This week, ALGA made a submission to Infrastructure Australia responding to the Australian Infrastructure Audit 2015, which was finalised in April this year and which took a strategic approach to assessing our nation's infrastructure needs by examining the drivers of future infrastructure demand, particularly population and economic growth.
The need to focus on resilience and improved maintenance was one of the key challenges for the future identified in the Australian Infrastructure Audit. The Audit noted that "most of the infrastructure that Australians will use in 2031 has already been built, but maintenance standards are often below par".
Asset management is one of the key strategies that local government applies to address the major challenge of infrastructure maintenance and considerable work has been done in this area. An important example of this work is our National State of the Assets report that provides a detailed analysis of local government assets.
Local government has non-financial assets which were valued at $354 billion as at 30 June 2014. The majority of these assets are local roads which are among the most valuable community assets and their maintenance ensures access to our workplaces, schools, health and social facilities and businesses. Together, local roads make up a large part of the nation's road network critical to national productivity, particularly in the movement of freight.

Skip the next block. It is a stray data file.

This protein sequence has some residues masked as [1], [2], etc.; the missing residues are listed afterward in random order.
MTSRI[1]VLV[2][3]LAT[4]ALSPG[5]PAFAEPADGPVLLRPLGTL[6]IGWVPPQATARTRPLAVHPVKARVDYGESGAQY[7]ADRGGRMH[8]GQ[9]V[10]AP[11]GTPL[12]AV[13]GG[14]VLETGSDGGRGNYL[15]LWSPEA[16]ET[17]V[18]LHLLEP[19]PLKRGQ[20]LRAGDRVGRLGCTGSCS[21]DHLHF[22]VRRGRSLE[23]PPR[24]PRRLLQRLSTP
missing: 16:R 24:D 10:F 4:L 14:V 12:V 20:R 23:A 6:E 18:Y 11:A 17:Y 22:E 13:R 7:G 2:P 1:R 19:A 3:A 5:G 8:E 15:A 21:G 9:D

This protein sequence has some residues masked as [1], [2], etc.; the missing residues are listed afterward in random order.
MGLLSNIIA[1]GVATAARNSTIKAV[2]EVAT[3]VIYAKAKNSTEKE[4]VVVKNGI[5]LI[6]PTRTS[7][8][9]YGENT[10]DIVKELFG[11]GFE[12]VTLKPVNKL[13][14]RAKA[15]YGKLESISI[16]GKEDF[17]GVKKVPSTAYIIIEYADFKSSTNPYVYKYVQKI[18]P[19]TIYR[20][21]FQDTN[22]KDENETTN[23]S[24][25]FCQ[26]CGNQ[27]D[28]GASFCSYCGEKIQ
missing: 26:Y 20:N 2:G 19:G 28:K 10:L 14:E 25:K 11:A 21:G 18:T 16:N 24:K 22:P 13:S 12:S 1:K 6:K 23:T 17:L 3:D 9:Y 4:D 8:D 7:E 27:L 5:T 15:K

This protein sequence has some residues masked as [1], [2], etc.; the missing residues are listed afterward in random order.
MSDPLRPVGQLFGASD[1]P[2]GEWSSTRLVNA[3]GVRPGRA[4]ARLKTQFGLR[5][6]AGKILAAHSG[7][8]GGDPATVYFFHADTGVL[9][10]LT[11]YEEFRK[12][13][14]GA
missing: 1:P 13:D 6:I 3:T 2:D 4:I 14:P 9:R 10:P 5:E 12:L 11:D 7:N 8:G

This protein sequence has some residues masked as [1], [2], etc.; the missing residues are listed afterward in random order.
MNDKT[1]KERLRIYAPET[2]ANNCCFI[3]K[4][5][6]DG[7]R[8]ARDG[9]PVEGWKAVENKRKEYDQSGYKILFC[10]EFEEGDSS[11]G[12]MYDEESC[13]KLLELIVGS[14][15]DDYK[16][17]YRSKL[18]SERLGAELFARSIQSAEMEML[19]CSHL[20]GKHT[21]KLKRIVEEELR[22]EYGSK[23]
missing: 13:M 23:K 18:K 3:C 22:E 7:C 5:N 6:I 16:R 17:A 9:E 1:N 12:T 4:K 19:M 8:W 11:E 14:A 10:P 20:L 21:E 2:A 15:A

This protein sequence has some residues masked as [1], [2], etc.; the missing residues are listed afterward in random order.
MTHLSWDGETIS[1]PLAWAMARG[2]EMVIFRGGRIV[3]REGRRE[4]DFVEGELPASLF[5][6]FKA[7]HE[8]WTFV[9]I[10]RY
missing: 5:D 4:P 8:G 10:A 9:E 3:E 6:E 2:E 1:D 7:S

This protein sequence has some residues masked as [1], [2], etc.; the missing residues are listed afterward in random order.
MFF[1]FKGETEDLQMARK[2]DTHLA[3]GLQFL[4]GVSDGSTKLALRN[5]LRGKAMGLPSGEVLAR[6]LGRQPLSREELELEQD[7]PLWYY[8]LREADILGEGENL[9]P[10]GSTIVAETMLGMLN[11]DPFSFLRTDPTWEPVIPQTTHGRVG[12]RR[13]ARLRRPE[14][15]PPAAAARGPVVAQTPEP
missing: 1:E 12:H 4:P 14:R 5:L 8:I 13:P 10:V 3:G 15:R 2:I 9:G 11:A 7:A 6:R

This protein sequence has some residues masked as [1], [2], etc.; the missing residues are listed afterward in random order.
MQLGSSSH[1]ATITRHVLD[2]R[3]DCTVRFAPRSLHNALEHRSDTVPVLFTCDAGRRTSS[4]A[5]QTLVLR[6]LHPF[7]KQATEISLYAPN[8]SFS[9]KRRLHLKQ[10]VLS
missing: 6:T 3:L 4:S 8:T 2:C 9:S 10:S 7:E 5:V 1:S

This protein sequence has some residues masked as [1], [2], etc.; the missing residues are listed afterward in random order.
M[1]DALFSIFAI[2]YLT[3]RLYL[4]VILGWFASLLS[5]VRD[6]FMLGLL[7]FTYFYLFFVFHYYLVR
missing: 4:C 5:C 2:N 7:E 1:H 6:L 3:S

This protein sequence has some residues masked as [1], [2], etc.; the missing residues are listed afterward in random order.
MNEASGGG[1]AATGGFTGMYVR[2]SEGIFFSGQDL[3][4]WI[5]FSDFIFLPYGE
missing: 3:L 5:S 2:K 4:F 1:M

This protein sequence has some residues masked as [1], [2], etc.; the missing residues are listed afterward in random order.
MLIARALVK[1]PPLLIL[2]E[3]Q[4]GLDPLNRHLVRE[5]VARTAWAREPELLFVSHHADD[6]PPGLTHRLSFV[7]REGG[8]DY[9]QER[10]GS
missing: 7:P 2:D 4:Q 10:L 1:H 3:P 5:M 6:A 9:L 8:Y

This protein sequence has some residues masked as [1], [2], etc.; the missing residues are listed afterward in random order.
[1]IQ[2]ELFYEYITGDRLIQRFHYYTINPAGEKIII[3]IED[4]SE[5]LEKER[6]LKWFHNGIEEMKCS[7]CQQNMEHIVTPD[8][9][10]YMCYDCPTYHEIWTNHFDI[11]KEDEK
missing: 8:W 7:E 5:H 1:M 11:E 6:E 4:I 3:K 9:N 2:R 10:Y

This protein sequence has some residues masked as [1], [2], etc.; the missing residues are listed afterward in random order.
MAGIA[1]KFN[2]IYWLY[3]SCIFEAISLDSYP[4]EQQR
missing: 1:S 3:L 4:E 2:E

ALGA's submission to Infrastructure Australia highlighted this fact and the commendable job councils are doing with limited resources in managing these community assets. However, with growing demand for goods and services, passenger and freight expected to double in the coming years, and investment in local roads not keeping pace with expanding demands, more needs to be done to further assist councils in the management of infrastructure.
Strategies were proposed in the submission to further assist councils to understand and manage their local road networks, and improve the linkage between asset management plans and council financial plans.
The management of infrastructure will continue to be a fundamental challenge for local government, which remains committed to effectively managing local roads and improving asset management. ALGA will continue to engage the Federal Government and Opposition and bodies such as Infrastructure Australia to highlight the needs of local government in this area.
Mayor Troy Pickard